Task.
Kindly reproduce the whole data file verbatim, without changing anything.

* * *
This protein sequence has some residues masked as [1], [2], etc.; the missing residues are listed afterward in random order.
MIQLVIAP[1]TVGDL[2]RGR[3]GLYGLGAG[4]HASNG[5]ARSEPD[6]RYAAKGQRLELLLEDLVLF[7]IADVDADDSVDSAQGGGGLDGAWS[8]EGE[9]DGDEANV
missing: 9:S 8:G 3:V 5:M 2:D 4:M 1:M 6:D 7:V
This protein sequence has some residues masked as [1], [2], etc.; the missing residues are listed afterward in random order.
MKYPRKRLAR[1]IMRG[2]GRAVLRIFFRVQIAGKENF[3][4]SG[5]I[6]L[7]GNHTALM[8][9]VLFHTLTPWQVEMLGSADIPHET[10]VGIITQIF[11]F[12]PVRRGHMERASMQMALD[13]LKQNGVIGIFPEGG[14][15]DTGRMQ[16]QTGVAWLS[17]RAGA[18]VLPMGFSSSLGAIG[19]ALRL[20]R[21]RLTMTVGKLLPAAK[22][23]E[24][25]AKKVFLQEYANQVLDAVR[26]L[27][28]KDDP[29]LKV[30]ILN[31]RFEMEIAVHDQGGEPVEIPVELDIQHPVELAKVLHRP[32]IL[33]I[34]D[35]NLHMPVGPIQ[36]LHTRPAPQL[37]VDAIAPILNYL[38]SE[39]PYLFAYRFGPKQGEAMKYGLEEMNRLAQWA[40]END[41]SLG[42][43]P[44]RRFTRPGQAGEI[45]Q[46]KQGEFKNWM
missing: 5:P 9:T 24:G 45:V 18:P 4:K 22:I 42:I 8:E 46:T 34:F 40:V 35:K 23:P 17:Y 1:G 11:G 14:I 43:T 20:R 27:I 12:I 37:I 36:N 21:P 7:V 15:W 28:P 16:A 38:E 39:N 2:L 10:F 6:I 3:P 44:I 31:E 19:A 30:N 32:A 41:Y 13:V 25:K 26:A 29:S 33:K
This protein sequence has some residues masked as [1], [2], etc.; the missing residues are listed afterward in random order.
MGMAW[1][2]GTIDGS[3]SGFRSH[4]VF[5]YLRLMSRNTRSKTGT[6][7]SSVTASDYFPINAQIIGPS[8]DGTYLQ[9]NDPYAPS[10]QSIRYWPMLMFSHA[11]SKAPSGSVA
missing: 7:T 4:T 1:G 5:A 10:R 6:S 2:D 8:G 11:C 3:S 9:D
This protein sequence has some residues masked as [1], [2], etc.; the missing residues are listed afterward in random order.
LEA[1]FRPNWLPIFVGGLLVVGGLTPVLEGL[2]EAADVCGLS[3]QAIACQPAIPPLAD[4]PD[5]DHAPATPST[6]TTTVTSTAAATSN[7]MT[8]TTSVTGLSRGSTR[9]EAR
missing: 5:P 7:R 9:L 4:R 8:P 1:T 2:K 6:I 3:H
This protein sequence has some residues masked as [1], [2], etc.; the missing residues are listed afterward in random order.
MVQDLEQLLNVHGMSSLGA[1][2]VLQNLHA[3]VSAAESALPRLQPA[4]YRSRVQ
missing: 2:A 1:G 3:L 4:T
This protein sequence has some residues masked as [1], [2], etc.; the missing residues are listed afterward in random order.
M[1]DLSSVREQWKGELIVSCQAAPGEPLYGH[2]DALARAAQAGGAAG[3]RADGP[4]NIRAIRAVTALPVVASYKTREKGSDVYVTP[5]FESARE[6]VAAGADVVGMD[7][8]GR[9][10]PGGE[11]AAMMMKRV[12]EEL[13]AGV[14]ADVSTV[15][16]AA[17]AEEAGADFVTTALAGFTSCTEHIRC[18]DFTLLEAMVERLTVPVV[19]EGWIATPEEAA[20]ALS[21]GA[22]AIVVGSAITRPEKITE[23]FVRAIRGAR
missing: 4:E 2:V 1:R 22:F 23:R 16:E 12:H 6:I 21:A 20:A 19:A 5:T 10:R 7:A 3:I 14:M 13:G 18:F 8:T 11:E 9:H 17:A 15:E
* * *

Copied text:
This protein sequence has some residues masked as [1], [2], etc.; the missing residues are listed afterward in random order.
MIQLVIAP[1]TVGDL[2]RGR[3]GLYGLGAG[4]HASNG[5]ARSEPD[6]RYAAKGQRLELLLEDLVLF[7]IADVDADDSVDSAQGGGGLDGAWS[8]EGE[9]DGDEANV
missing: 9:S 8:G 3:V 5:M 2:D 4:M 1:M 6:D 7:V
This protein sequence has some residues masked as [1], [2], etc.; the missing residues are listed afterward in random order.
MKYPRKRLAR[1]IMRG[2]GRAVLRIFFRVQIAGKENF[3][4]SG[5]I[6]L[7]GNHTALM[8][9]VLFHTLTPWQVEMLGSADIPHET[10]VGIITQIF[11]F[12]PVRRGHMERASMQMALD[13]LKQNGVIGIFPEGG[14][15]DTGRMQ[16]QTGVAWLS[17]RAGA[18]VLPMGFSSSLGAIG[19]ALRL[20]R[21]RLTMTVGKLLPAAK[22][23]E[24][25]AKKVFLQEYANQVLDAVR[26]L[27][28]KDDP[29]LKV[30]ILN[31]RFEMEIAVHDQGGEPVEIPVELDIQHPVELAKVLHRP[32]IL[33]I[34]D[35]NLHMPVGPIQ[36]LHTRPAPQL[37]VDAIAPILNYL[38]SE[39]PYLFAYRFGPKQGEAMKYGLEEMNRLAQWA[40]END[41]SLG[42][43]P[44]RRFTRPGQAGEI[45]Q[46]KQGEFKNWM
missing: 5:P 9:T 24:G 45:V 18:P 4:K 22:I 42:I 8:E 46:T 34:F 40:V 35:K 23:P 17:Y 1:G 11:G 14:I 43:T 20:R 27:I 12:I 37:I 36:N 21:P 7:V 15:W 28:P 16:A 38:E 39:N 2:L 10:F 6:I 3:P 44:I 31:E 19:A 30:N 32:A 41:Y 13:V 25:K 26:A 29:S 33:K
This protein sequence has some residues masked as [1], [2], etc.; the missing residues are listed afterward in random order.
MGMAW[1][2]GTIDGS[3]SGFRSH[4]VF[5]YLRLMSRNTRSKTGT[6][7]SSVTASDYFPINAQIIGPS[8]DGTYLQ[9]NDPYAPS[10]QSIRYWPMLMFSHA[11]SKAPSGSVA
missing: 7:T 4:T 1:G 5:A 10:R 6:S 2:D 8:G 11:C 3:S 9:D
This protein sequence has some residues masked as [1], [2], etc.; the missing residues are listed afterward in random order.
LEA[1]FRPNWLPIFVGGLLVVGGLTPVLEGL[2]EAADVCGLS[3]QAIACQPAIPPLAD[4]PD[5]DHAPATPST[6]TTTVTSTAAATSN[7]MT[8]TTSVTGLSRGSTR[9]EAR
missing: 5:P 7:R 9:L 4:R 8:P 1:T 2:K 6:I 3:H
This protein sequence has some residues masked as [1], [2], etc.; the missing residues are listed afterward in random order.
MVQDLEQLLNVHGMSSLGA[1][2]VLQNLHA[3]VSAAESALPRLQPA[4]YRSRVQ
missing: 2:A 1:G 3:L 4:T
This protein sequence has some residues masked as [1], [2], etc.; the missing residues are listed afterward in random order.
M[1]DLSSVREQWKGELIVSCQAAPGEPLYGH[2]DALARAAQAGGAAG[3]RADGP[4]NIRAIRAVTALPVVASYKTREKGSDVYVTP[5]FESARE[6]VAAGADVVGMD[7][8]GR[9][10]PGGE[11]AAMMMKRV[12]EEL[13]AGV[14]ADVSTV[15][16]AA[17]AEEAGADFVTTALAGFTSCTEHIRC[18]DFTLLEAMVERLTVPVV[19]EGWIATPEEAA[20]ALS[21]GA[22]AIVVGSAITRPEKITE[23]FVRAIRGAR
missing: 4:E 2:V 1:R 22:F 23:R 16:E 12:H 6:I 21:A 20:A 19:A 5:T 10:R 7:A 3:I 14:M 13:G 18:F 8:T 11:E 9:H 17:A 15:E